India is buying more American crude as it pulls back from trading with Russia, Bloomberg reported.
Shipments of US barrels are at the highest since May of last year.
Russian imports took a hit as Western sanctions bite down on Moscow’s ability to ship crude.

American barrels are pouring into the Indian market, prompted by a demand shift of Washington’s own making.

That’s as Western sanctions on Moscow have cracked New Delhi’s appetite for Russian crude, causing India to pivot towards US exports. 

7.6 million US barrels are estimated to have shipped to India in March, marking the highest level since May of last year, Kpler data showed, cited by Bloomberg. It’s an impressive increase from the start of the year, when India imported only 3 million US barrels in January.

At the same time, Indian purchases of Russian oil have tumbled, as the US and its allies tightened enforcement of sanctions against Moscow. 

For instance, Washington has started individually sanctioning entities that breach a Western price cap on Russian barrels, and has targeted over 50 ships since October. It’s also singled out the Russian tanker firm Sovcomflot, and Indian refineries have since stopped accepting shipments carried by the company’s vessels.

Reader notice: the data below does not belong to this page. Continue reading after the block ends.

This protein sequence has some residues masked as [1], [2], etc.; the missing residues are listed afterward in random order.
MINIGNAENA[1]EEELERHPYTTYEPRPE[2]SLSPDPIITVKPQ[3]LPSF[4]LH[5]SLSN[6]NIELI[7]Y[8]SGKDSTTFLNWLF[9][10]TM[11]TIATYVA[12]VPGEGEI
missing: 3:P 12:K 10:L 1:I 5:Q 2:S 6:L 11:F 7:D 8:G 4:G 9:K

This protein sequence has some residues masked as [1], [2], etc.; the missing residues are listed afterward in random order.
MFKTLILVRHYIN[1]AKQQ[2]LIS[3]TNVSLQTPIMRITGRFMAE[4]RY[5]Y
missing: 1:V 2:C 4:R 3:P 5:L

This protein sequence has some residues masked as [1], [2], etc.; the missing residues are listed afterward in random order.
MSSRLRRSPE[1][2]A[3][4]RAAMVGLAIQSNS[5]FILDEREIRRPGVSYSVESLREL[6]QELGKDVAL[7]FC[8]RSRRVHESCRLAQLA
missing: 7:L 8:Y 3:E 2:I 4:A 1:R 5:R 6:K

Though India is in part curbing its trade with Russia out of fear of secondary sanctions, stricter US scrutiny is also cutting into the benefits of dealing with Moscow. With less vessels to spare, Russia is shipping its oil at less of a discount, eroding the incentive that originally sparked Indian interest.

In March, India imported an estimated 33.8 million barrels of Russian crude, compared to 51.1 million in January, Kpler data showed. 

Aside from New Delhi, US crude is rapidly taking on global market share, especially as OPEC and Russia cut back oil production.

Just last week, Moscow ordered its companies to reduce their oil output in the second quarter, as the country targets a production level of 9 million barrels a day. It’s part of a broader OPEC+ strategy to reduce supply, in the aim of retaining price control. 

But American production has not held back, and the country has become history’s biggest producer for six years in a row, the Energy Information Administration said. That’s allowed exports to balloon, with US imports into Asia hitting a record last year, Bloomberg said.

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